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    • nine
    • By nine 14th Sep 18, 4:22 PM
    • 11Posts
    • 0Thanks
    nine
    how much to contribute to pension?
    • #1
    • 14th Sep 18, 4:22 PM
    how much to contribute to pension? 14th Sep 18 at 4:22 PM
    Hi - I'm trying to understand how much I should contribute to my pension, so that I minimise the amount of tax I pay.

    Salary: 42,600
    Bonus: 6,200 (this isn't guaranteed but we almost always got it - payable in January each year)
    Medical insurance 1550 (taxable benefit)

    At the moment, I'm only contributing 100 per month to a pension plan (and my employer also adds 320 - but from what I understand the employer contribution that doesn't affect my taxes). For these 100 I get an automatic tax relief of 20% I believe.

    Two questions really:
    1. how much should I pay to the pension plan so that I avoid being considered a higher rate tax payer?
    2. is there any way to get extra tax relief on the money I contribute to the pension? how would I go about it?

    Thank you!
    Last edited by nine; 14-09-2018 at 4:55 PM.
Page 1
    • k6chris
    • By k6chris 14th Sep 18, 4:31 PM
    • 259 Posts
    • 458 Thanks
    k6chris
    • #2
    • 14th Sep 18, 4:31 PM
    • #2
    • 14th Sep 18, 4:31 PM
    A few basic questions! How old are you? How much have you already saved in your pension pot(s)? When do you want to retire? How much do you want to retire on??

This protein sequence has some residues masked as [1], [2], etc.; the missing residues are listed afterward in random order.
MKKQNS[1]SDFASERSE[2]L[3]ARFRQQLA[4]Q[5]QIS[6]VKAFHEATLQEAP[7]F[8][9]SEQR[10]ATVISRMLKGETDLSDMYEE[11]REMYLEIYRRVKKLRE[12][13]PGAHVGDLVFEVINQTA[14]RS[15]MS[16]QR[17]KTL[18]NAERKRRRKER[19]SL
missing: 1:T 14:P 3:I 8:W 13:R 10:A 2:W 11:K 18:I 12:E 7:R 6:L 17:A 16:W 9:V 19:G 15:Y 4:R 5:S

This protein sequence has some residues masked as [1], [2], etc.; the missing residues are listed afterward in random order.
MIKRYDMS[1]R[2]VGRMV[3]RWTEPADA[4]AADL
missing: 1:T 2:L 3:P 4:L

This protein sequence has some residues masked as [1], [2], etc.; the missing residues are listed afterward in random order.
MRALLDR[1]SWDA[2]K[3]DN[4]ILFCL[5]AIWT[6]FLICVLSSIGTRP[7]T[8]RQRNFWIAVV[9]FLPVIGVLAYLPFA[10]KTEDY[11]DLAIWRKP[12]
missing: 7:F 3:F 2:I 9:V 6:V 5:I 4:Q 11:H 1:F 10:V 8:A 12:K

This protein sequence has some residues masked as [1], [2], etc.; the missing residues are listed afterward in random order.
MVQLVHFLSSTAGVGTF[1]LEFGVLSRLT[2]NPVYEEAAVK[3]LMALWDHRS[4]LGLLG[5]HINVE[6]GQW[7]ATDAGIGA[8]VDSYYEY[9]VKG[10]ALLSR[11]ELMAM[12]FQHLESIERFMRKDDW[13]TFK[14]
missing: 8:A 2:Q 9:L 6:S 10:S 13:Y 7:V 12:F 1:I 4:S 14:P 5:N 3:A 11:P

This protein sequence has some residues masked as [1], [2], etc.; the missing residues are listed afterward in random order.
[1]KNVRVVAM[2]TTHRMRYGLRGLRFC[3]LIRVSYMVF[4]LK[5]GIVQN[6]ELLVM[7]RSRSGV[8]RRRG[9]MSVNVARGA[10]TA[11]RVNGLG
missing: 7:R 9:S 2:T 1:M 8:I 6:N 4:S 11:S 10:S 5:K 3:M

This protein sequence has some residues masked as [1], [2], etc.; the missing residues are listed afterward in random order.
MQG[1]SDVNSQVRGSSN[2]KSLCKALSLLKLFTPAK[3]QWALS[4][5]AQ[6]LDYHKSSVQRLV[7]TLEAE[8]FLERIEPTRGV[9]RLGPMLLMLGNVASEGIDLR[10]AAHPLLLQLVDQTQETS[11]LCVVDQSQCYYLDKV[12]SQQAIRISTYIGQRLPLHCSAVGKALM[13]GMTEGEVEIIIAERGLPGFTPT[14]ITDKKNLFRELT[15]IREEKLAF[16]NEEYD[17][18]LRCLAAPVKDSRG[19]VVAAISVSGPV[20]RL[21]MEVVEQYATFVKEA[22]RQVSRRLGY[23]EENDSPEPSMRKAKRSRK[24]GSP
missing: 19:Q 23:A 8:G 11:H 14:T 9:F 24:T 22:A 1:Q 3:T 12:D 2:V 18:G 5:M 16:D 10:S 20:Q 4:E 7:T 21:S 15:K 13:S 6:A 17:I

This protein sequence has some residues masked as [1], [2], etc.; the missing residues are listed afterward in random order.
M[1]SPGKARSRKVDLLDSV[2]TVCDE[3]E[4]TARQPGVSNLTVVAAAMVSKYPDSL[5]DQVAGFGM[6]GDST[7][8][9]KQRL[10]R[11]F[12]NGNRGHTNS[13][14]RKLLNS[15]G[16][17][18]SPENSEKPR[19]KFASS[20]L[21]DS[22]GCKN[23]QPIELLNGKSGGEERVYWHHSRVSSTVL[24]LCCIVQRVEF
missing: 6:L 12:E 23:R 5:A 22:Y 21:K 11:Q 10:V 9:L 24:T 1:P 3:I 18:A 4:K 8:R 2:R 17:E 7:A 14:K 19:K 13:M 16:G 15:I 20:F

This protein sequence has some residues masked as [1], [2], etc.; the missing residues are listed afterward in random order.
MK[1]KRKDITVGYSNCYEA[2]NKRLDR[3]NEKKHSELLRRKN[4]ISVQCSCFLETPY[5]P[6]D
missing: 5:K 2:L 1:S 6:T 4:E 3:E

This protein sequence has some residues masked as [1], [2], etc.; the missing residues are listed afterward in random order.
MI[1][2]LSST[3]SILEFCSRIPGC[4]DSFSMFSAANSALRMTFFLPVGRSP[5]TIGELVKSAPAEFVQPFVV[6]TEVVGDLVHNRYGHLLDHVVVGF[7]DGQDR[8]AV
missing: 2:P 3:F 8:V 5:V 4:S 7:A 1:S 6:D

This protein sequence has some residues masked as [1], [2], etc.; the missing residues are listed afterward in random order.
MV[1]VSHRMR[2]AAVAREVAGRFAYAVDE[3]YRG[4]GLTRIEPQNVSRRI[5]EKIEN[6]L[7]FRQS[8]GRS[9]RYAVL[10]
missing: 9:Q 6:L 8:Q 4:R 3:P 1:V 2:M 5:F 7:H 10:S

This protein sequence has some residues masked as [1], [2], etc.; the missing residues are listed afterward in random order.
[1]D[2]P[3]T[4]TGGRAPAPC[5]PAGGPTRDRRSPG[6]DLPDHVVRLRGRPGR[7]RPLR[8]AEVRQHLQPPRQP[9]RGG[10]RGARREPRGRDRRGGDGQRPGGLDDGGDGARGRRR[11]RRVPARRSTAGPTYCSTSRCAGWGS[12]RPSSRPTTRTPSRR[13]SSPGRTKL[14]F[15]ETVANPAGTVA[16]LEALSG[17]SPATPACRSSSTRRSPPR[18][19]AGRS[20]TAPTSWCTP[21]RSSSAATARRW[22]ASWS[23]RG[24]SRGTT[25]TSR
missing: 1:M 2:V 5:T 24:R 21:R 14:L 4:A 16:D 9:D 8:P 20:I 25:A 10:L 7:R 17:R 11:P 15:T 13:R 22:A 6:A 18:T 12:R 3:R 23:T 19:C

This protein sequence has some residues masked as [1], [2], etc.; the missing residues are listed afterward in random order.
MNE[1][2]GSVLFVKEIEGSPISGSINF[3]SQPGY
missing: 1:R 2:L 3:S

EatingSoup
    • nine
    • By nine 14th Sep 18, 4:42 PM
    • 11 Posts
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    nine
    • #3
    • 14th Sep 18, 4:42 PM
    • #3
    • 14th Sep 18, 4:42 PM
    I'm 43, I only have about 40K in pension pots as I worked in different countries and was careless about it...

    I'd like to retire today but I can't, so the assumption is that I need to work until I can retire... 67 says the calculator.

    No idea how much I need when I retire, but want to start increasing my pension contributions as soon as I don't have to pay for after/before school childcare anymore, which is mid next year or sooner... my child is off to secondary school in Sep '19.
    • Dazed and confused
    • By Dazed and confused 14th Sep 18, 5:04 PM
    • 2,929 Posts
    • 1,426 Thanks
    Dazed and confused
    • #4
    • 14th Sep 18, 5:04 PM
    • #4
    • 14th Sep 18, 5:04 PM
    Salary isn't relevant for tax purposes it is your taxable pay/salary as will be shown on your P60.

    Is this going to be 48,800?

    Which country are you resident in for tax purposes?
    • nine
    • By nine 14th Sep 18, 5:07 PM
    • 11 Posts
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    nine
    • #5
    • 14th Sep 18, 5:07 PM
    • #5
    • 14th Sep 18, 5:07 PM
    Salary isn't relevant for tax purposes it is your taxable pay/salary as will be shown on your P60.

    Is this going to be 48,800?

    Which country are you resident in for tax purposes?
    Originally posted by Dazed and confused
    Yes that is the amount.

    Resident for tax in the UK for the past 7 years, and I don't expect that to change...
    • Dazed and confused
    • By Dazed and confused 14th Sep 18, 5:11 PM
    • 2,929 Posts
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    Dazed and confused
    • #6
    • 14th Sep 18, 5:11 PM
    • #6
    • 14th Sep 18, 5:11 PM